The Sentera Quad Multispectral Sensor has a 32 GB SD card slot provision for each sensor, allowing for storage of up to 200,000 JPG images on each card. The sensor is a little bigger than most, so it’s best installed on DJI Inspire 1 or 2. Better yet, the Quad Multispectral Sensor is the perfect fit for Sentera’s very own PHX fixed-wing drone. Sentera also offers installation of this sensor to the DJI Phantom and 3DRobotics Solo drones.
The best drones for multispectral imaging
If you want to get into precision agriculture, your best bet is to get a drone that was specifically designed for multispectral imaging. These enterprise-level drones offer GPS guidance for mission planning, better flight stability, and longer flight times. You can also choose to get a professional-grade drone and augment it with any of the after-market multispectral sensors we have listed above.
The DJI Smarter Farming Package is probably the most complete bundle that anyone could get for precision agriculture. Aside from the very reliable DJI Matrice 100 drone and the dual visual and multispectral sensors, this package also comes with a rugged carrying case, extra batteries, and subscription to software for mission planning and data post-processing. The whole setup arrives fully assembled and ready-to-fly, so you can have your drone up in the air in no time.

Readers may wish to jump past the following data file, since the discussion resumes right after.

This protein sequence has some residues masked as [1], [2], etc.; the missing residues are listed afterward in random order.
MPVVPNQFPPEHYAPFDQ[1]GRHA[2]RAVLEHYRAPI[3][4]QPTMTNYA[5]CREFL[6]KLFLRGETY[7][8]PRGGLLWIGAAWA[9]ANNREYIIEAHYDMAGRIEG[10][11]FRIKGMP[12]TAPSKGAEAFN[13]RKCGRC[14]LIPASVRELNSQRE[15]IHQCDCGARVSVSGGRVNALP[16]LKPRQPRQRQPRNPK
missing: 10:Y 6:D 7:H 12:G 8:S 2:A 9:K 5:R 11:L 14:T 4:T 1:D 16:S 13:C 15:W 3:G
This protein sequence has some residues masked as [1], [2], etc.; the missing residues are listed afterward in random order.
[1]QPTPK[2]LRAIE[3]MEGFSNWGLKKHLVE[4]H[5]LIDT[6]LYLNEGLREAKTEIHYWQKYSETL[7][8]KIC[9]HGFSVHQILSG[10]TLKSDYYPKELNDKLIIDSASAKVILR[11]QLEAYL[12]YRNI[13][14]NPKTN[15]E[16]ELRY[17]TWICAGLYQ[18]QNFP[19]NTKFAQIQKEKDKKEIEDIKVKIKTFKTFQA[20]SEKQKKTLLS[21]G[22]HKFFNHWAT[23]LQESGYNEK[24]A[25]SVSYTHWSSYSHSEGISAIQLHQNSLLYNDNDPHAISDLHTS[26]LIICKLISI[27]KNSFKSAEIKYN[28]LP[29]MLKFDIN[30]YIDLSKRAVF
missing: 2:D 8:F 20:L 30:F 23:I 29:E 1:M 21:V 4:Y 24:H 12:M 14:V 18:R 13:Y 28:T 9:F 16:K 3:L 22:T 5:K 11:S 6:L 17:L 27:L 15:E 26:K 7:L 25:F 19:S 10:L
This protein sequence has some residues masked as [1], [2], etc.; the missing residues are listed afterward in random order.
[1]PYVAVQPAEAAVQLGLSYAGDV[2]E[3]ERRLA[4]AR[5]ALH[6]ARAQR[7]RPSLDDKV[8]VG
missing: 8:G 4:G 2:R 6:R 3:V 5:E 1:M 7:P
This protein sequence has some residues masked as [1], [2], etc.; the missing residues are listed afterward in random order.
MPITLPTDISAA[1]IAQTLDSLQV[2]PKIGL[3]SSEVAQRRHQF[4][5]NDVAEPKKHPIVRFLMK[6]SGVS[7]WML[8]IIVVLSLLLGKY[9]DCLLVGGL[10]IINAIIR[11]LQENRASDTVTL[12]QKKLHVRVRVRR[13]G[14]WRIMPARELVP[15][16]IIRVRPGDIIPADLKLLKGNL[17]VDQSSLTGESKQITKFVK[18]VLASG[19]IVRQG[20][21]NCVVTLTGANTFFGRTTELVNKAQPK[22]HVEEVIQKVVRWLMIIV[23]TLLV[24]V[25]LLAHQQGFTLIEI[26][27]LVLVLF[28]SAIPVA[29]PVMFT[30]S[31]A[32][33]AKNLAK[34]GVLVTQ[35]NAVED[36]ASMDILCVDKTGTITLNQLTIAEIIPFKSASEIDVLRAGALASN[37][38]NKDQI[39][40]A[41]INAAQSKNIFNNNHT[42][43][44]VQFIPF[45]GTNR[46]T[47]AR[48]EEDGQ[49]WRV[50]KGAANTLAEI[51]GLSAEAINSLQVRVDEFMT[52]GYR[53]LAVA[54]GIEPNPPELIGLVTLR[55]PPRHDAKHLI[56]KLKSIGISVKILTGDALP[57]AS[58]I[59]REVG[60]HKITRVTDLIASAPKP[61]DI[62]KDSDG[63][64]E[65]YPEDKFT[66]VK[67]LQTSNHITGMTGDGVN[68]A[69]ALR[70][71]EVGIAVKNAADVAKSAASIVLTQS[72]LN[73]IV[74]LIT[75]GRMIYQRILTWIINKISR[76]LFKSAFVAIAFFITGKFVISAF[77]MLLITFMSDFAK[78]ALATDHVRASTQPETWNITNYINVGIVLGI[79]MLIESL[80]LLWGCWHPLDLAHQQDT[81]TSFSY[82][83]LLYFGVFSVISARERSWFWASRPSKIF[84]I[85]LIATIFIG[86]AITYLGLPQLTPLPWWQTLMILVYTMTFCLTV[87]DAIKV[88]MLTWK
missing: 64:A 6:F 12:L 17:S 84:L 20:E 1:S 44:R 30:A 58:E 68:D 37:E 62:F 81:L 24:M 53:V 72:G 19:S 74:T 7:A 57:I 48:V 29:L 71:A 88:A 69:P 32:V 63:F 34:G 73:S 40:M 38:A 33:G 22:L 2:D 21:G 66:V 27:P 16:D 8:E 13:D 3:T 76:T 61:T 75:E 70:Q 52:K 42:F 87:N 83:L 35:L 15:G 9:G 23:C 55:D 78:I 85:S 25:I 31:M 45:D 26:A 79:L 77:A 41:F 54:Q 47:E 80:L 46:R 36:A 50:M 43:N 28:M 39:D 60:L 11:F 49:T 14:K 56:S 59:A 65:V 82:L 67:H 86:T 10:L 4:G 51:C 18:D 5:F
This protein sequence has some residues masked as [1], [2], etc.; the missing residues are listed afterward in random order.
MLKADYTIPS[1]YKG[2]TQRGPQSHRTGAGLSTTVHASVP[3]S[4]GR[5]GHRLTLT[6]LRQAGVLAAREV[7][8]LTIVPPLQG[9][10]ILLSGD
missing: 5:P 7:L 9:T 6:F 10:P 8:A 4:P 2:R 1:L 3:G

The DataMapper Standard data processing software has a library of 11 different crop analytical tools and can generate all the usual maps such as NDVI, Enhanced NDVI, and Difference Vegetation Index among others. With its ever-growing library, this subscription will keep you at the forefront of the evolving field of precision agriculture.
The Bluegrass Fields is Parrot’s quadcopter designed specifically to work with their own Sequoia multispectral sensor. The Bluegrass Fields also has a front-facing RGB camera to add high-resolution imagery to the Sequoia’s multispectral imaging capabilities. The front-facing camera can capture 14MP stills and record video at 1080p resolution.
The Parrot Bluegrass Fields comes bundled with the ParrotFields mobile app. This app is a valuable tool for quick survey planning and execution and even provides real-time NDVI map generation. This allows you to step in at any point of the survey to revise the mission goals or to focus more on problem areas. Through the mobile app, you can add annotations to survey data and geotag photos taken by the drone’s front-facing camera
The Parrot Disco-Pro is the fixed-wing counterpart of the Bluegrass Fields. It has much of the same multispectral imaging capabilities as provided by the built-in Parrot Sequoia sensor. However, it’s fixed-wing design allows the Disco-Pro Ag to fly nearly 4 times longer than the Bluegrass Fields. The Parrot Disco-Pro Ag is an excellent solution for conducting precision agriculture surveys in very large tracts of land.
Contrary to popular opinion, flying a fixed-wing drone like to the Disco-Pro Ag is not difficult at all. It can be hand-launched and has an automatic landing function. It does not offer the same level of maneuverability as quadcopters, and has no hover function, but makes up for it with longer flight times and much faster speeds.